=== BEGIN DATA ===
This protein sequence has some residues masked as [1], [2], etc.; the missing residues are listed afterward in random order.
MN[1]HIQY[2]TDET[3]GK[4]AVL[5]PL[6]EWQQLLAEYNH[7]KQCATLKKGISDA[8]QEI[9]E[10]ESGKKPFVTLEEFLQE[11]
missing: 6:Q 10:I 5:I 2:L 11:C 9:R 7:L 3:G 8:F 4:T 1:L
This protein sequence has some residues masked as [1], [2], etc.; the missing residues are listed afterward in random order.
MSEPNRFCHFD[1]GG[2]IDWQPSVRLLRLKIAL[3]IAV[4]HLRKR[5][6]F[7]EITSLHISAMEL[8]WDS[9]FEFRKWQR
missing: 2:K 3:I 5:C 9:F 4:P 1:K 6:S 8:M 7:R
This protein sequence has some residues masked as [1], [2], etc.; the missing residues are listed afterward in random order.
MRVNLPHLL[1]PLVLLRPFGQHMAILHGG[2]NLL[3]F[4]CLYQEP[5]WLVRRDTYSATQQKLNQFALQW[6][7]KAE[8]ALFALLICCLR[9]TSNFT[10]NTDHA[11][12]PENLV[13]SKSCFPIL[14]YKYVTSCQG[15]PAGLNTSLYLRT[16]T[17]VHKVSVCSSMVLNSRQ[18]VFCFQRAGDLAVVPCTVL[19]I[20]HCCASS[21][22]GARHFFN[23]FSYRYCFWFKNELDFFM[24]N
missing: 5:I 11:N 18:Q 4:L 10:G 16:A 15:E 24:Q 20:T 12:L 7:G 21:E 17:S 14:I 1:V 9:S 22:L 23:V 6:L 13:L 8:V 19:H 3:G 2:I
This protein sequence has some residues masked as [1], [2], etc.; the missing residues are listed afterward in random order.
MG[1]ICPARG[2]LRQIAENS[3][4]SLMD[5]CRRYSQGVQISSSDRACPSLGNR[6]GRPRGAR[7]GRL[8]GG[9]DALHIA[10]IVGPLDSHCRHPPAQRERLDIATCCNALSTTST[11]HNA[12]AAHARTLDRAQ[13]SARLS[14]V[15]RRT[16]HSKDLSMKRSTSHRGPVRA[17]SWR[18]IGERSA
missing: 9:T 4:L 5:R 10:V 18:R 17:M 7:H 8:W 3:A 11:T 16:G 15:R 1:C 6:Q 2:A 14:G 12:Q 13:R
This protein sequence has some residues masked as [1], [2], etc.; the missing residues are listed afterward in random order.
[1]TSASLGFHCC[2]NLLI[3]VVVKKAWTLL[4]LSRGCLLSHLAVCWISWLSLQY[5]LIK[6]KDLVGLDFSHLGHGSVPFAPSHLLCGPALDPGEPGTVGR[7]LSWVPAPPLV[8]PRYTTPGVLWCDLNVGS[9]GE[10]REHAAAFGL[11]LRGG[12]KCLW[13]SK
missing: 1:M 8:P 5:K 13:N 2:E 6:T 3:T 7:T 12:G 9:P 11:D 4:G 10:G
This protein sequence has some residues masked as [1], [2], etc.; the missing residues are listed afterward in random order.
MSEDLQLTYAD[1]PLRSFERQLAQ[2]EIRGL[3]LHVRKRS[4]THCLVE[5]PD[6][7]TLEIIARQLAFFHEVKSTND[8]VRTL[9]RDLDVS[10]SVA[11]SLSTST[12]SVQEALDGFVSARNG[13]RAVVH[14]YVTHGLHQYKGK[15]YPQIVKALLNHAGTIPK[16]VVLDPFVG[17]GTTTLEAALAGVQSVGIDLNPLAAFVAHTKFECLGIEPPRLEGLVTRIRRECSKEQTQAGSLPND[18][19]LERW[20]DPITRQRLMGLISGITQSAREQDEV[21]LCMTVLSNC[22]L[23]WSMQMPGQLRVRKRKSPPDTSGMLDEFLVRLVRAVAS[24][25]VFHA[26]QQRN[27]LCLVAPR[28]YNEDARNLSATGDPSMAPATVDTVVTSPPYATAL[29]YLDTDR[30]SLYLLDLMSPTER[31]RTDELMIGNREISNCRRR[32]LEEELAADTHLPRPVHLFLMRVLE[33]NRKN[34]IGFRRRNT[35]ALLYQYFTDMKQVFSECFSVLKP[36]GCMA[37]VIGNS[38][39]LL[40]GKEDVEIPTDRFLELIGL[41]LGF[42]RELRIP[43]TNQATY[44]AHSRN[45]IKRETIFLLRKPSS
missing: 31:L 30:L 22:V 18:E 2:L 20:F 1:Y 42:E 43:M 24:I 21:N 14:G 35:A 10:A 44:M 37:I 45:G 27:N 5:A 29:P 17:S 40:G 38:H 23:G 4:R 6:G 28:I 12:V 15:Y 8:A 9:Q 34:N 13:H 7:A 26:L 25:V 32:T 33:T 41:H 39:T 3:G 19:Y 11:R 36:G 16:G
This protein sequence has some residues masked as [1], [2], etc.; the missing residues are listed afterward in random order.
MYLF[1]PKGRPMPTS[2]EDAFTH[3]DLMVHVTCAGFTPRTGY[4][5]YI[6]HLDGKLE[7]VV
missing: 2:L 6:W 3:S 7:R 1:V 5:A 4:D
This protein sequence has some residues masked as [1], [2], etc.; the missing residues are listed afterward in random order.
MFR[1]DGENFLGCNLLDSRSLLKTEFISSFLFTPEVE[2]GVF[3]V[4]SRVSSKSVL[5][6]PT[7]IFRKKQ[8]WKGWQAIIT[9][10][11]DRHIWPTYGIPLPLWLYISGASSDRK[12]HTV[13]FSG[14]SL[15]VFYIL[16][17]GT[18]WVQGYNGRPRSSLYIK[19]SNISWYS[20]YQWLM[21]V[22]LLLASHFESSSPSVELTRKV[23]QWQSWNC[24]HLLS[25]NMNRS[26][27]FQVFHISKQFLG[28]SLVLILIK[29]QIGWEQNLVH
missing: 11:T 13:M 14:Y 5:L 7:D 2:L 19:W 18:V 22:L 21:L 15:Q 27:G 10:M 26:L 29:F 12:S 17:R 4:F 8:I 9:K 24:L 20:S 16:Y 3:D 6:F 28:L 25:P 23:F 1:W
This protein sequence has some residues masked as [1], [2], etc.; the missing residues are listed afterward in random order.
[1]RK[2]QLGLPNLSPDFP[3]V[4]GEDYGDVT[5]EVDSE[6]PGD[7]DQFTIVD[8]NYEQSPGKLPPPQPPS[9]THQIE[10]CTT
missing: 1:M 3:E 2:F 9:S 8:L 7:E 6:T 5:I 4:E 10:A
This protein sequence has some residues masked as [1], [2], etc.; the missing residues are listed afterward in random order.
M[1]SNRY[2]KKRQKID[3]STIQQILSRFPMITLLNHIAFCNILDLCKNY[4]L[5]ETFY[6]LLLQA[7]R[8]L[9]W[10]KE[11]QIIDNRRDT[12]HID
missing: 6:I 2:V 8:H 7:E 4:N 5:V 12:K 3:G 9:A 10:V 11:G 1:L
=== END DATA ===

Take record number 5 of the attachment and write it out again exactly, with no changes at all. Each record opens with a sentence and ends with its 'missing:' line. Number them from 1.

This protein sequence has some residues masked as [1], [2], etc.; the missing residues are listed afterward in random order.
[1]TSASLGFHCC[2]NLLI[3]VVVKKAWTLL[4]LSRGCLLSHLAVCWISWLSLQY[5]LIK[6]KDLVGLDFSHLGHGSVPFAPSHLLCGPALDPGEPGTVGR[7]LSWVPAPPLV[8]PRYTTPGVLWCDLNVGS[9]GE[10]REHAAAFGL[11]LRGG[12]KCLW[13]SK
missing: 1:M 8:P 5:K 13:N 2:E 6:T 3:T 7:T 12:G 9:P 11:D 4:G 10:G